Elective share

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An elective share is a term used in American law relating to inheritance, which describes a proportion of an estate which the surviving spouse of the deceased may claim in place of what they were left in the decedent's will. It may also be called a widow's share, statutory share, election against the will, or forced share.

Function and operation[edit]

The elective share is the modern version of the English common law concepts of dower and curtesy, both of which reserved certain portions of a decedent's estate which were reserved for the surviving spouse to prevent them from falling into poverty and becoming a burden on the community.

Currently, the amount to be reserved for a spouse is determined by the law of the state where the estate is located. In most states, the elective share is between ⅓ and ½ of all the property in the estate,[1] although many states require the marriage to have lasted a certain number of years for the elective share to be claimed, or adjust the share based on the length of the marriage, and the presence of minor children. Some states also reduce the elective share if the surviving spouse is independently wealthy.

In some jurisdictions, if the spouse claims the elective share, they get that amount, but nothing else from the estate. In other states, claiming an elective share has no effect on gifts under a will or through a trust (though things given by will or trust may fulfill in part the elective share portion). Obviously, there would be no point in seeking an elective share if the surviving spouse has already been willed more than they would receive under the statute. Furthermore, some assets held by the estate may be exempt from becoming part of the elective share, so their value is subtracted from the total value of the estate before the elective share is calculated.

Some states also permit children of the deceased to claim an elective share.

Calculation of the augmented estate[edit]

The elective share is usually calculated from assets beyond those in the probate estate alone, and the assets that are added together to make this calculation are called an augmented estate. This calculation serves two functions. First, it prevents the decedent from effectively disinheriting the surviving spouse by either gifting away assets before death or by tying up assets in devices such as trusts or joint accounts that benefit third parties after the decedent's death. Second, it prevents the surviving spouse from taking too large an elective share, if the decedent had already transferred substantial assets to the spouse.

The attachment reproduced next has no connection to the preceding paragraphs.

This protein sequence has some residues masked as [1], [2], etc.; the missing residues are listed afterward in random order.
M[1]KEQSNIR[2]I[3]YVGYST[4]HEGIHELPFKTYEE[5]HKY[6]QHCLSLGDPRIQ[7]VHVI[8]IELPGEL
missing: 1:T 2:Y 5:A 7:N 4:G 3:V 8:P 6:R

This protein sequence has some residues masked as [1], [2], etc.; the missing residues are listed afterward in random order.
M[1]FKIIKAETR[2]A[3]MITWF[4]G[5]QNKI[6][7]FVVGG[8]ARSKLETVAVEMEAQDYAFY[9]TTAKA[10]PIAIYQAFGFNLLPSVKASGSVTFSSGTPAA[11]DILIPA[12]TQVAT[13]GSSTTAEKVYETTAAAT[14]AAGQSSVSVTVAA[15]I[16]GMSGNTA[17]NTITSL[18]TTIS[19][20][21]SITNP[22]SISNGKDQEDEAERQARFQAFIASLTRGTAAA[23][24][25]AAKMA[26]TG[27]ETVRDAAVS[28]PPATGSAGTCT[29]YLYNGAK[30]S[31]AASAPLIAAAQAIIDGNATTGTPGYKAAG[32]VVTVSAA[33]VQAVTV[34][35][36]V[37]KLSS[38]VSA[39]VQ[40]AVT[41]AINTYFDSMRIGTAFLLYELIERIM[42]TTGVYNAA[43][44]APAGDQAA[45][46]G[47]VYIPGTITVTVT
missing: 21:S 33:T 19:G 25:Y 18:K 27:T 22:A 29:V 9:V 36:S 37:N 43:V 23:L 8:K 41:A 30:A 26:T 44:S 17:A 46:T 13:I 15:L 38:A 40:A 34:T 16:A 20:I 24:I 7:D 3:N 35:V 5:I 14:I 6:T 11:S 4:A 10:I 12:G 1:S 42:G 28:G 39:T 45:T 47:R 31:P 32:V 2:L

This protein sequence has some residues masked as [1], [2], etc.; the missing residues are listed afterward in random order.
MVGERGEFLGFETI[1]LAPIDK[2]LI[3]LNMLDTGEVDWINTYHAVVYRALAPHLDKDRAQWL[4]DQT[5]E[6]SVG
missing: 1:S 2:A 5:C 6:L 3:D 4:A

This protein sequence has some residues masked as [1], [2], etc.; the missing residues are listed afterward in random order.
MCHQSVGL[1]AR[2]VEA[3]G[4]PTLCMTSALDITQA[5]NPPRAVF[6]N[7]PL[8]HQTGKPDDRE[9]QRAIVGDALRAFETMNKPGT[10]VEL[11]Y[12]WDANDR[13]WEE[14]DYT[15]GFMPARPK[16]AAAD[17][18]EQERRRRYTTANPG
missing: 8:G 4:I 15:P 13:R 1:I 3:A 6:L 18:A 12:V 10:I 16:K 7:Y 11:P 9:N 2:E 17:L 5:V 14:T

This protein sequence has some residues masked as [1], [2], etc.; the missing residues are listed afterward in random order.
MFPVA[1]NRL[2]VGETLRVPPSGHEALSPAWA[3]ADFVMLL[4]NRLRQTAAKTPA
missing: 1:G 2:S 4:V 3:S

To accomplish that, the augmented estate is calculated by combining the value of the probate estate with such things as the value of gifts given by the decedent to third parties, property or accounts held in survivorship estates (such as a joint bank account, the proceeds of which would pass to the survivor among the account holders), the value of life insurance policies over which the decedent had the power to name the beneficiary, as well as gifts to the surviving spouse, and property held jointly with the surviving spouse.

The elective share in Florida gives a surviving spouse 30% of the elective estate, which includes all property owned by the decedent, property given away within one year of death, property inside a revocable trust (also known as a living trust), and pay on death accounts.[2] The Florida homestead property of the decedent, whether owned by the decedent solely or also with the surviving spouse, is excluded from the elective share calculation.

References[edit]